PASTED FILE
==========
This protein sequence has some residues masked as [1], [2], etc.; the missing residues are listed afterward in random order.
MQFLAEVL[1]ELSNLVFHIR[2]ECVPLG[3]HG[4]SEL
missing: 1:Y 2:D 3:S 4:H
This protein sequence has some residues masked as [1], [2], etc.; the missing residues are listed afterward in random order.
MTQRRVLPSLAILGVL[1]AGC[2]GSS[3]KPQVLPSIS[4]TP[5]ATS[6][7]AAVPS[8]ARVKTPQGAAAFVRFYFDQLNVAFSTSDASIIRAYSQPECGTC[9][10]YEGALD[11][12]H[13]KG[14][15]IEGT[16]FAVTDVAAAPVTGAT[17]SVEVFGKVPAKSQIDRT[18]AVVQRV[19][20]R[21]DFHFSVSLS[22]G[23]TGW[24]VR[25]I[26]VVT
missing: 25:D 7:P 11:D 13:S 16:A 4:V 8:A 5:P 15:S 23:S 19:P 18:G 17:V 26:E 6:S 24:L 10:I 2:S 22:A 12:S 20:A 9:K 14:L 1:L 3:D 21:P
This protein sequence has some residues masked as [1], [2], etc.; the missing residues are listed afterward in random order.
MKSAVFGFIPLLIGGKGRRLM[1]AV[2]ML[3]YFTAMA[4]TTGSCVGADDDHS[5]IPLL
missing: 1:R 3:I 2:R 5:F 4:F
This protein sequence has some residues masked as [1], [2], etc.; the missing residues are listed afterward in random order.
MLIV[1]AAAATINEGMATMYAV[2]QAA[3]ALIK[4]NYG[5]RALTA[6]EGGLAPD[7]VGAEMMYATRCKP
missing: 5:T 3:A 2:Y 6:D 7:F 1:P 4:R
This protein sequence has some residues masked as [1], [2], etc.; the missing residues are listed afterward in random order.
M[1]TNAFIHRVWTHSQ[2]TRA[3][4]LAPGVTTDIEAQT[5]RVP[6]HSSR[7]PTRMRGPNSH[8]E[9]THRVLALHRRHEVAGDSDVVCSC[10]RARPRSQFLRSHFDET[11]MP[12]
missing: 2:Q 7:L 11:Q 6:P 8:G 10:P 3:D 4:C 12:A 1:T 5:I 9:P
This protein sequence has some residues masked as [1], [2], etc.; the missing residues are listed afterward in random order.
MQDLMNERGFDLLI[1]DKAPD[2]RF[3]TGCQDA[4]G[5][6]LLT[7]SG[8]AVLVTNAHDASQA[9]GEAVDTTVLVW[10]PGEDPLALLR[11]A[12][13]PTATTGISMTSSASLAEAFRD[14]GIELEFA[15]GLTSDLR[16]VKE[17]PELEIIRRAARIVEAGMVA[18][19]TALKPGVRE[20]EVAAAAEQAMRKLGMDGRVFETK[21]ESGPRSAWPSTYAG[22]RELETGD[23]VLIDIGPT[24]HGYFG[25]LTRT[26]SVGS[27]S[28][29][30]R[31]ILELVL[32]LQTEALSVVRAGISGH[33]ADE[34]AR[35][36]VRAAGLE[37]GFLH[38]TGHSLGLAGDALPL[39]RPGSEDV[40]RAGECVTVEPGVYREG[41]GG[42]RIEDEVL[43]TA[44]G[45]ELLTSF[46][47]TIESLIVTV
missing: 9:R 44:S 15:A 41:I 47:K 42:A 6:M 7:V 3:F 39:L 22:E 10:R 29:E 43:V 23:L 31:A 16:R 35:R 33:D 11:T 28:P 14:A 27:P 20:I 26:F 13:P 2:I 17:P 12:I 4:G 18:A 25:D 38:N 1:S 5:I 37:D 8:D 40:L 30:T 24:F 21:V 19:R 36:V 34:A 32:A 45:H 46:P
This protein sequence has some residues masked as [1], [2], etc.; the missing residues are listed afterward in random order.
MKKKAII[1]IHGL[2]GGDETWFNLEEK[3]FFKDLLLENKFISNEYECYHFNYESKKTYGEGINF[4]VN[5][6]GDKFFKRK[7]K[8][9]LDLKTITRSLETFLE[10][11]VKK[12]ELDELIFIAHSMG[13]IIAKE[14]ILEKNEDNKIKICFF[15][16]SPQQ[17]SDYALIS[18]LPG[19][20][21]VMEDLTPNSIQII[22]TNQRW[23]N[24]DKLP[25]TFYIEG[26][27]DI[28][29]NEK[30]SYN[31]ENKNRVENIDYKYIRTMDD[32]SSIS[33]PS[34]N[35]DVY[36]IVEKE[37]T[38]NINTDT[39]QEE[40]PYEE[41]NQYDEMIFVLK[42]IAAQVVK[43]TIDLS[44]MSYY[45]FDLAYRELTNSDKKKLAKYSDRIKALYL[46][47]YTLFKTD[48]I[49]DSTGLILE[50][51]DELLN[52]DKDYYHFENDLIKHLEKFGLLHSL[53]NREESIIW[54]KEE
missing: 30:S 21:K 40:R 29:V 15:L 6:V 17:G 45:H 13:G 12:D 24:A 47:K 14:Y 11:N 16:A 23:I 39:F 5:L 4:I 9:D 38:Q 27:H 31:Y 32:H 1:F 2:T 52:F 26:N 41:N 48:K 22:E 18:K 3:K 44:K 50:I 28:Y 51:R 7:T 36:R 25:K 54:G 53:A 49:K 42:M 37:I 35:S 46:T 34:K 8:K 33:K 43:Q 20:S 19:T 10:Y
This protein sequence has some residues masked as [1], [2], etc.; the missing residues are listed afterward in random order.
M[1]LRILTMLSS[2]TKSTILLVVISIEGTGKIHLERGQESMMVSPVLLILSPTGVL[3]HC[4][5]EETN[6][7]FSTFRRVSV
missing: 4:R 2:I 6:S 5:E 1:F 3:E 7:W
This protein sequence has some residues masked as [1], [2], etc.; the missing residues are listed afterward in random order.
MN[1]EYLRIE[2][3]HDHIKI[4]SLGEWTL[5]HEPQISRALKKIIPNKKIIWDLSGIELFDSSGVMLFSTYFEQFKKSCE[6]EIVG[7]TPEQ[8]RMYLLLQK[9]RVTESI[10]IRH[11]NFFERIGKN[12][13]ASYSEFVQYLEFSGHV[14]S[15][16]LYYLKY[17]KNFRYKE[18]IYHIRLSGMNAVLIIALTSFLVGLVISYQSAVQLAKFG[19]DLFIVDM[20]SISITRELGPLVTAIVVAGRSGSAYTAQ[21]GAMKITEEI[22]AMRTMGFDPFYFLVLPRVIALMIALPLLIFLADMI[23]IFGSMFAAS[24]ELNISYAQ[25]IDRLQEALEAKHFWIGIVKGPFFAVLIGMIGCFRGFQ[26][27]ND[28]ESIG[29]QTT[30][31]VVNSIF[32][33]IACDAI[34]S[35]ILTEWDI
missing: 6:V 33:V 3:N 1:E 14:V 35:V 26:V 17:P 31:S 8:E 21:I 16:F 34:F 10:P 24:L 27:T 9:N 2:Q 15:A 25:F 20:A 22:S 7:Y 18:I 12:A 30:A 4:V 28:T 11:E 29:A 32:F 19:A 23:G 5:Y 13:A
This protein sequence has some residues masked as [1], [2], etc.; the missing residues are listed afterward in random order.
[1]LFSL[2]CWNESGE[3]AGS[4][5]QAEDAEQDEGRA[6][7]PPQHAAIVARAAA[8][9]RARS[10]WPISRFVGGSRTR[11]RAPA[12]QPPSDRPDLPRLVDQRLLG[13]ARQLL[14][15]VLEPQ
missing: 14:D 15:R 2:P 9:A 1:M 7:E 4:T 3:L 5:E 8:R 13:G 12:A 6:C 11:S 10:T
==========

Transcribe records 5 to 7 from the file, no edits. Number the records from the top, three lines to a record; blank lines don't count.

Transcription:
This protein sequence has some residues masked as [1], [2], etc.; the missing residues are listed afterward in random order.
M[1]TNAFIHRVWTHSQ[2]TRA[3][4]LAPGVTTDIEAQT[5]RVP[6]HSSR[7]PTRMRGPNSH[8]E[9]THRVLALHRRHEVAGDSDVVCSC[10]RARPRSQFLRSHFDET[11]MP[12]
missing: 2:Q 7:L 11:Q 6:P 8:G 10:P 3:D 4:C 12:A 1:T 5:I 9:P
This protein sequence has some residues masked as [1], [2], etc.; the missing residues are listed afterward in random order.
MQDLMNERGFDLLI[1]DKAPD[2]RF[3]TGCQDA[4]G[5][6]LLT[7]SG[8]AVLVTNAHDASQA[9]GEAVDTTVLVW[10]PGEDPLALLR[11]A[12][13]PTATTGISMTSSASLAEAFRD[14]GIELEFA[15]GLTSDLR[16]VKE[17]PELEIIRRAARIVEAGMVA[18][19]TALKPGVRE[20]EVAAAAEQAMRKLGMDGRVFETK[21]ESGPRSAWPSTYAG[22]RELETGD[23]VLIDIGPT[24]HGYFG[25]LTRT[26]SVGS[27]S[28][29][30]R[31]ILELVL[32]LQTEALSVVRAGISGH[33]ADE[34]AR[35][36]VRAAGLE[37]GFLH[38]TGHSLGLAGDALPL[39]RPGSEDV[40]RAGECVTVEPGVYREG[41]GG[42]RIEDEVL[43]TA[44]G[45]ELLTSF[46][47]TIESLIVTV
missing: 9:R 44:S 15:A 41:I 47:K 42:A 6:M 7:V 3:F 39:L 22:E 10:R 29:E 43:V 23:L 31:A 16:R 35:R 33:D 11:T 28:P 14:A 27:P 20:I 26:F 13:P 2:I 17:P 12:I 4:G 18:A 25:D 38:N 1:S 5:I 37:D 8:D 40:L 30:T 24:F 21:V 19:R 36:V 34:A 32:A 45:H 46:P
This protein sequence has some residues masked as [1], [2], etc.; the missing residues are listed afterward in random order.
MKKKAII[1]IHGL[2]GGDETWFNLEEK[3]FFKDLLLENKFISNEYECYHFNYESKKTYGEGINF[4]VN[5][6]GDKFFKRK[7]K[8][9]LDLKTITRSLETFLE[10][11]VKK[12]ELDELIFIAHSMG[13]IIAKE[14]ILEKNEDNKIKICFF[15][16]SPQQ[17]SDYALIS[18]LPG[19][20][21]VMEDLTPNSIQII[22]TNQRW[23]N[24]DKLP[25]TFYIEG[26][27]DI[28][29]NEK[30]SYN[31]ENKNRVENIDYKYIRTMDD[32]SSIS[33]PS[34]N[35]DVY[36]IVEKE[37]T[38]NINTDT[39]QEE[40]PYEE[41]NQYDEMIFVLK[42]IAAQVVK[43]TIDLS[44]MSYY[45]FDLAYRELTNSDKKKLAKYSDRIKALYL[46][47]YTLFKTD[48]I[49]DSTGLILE[50][51]DELLN[52]DKDYYHFENDLIKHLEKFGLLHSL[53]NREESIIW[54]KEE
missing: 30:S 21:K 40:R 29:V 15:L 6:V 17:G 45:H 13:G 12:D 24:A 47:K 14:Y 11:N 16:A 23:I 39:F 5:L 4:I 9:D 38:Q 27:H 31:Y 32:H 1:F 2:T 52:F 26:N 41:N 48:K 22:E 18:K 3:K 44:K 50:I 28:Y 51:R 7:T 36:R 25:K 54:G 53:A 49:K 42:M 37:I 35:S 46:T 34:K 8:K 33:K 43:Q 20:S 19:T 10:Y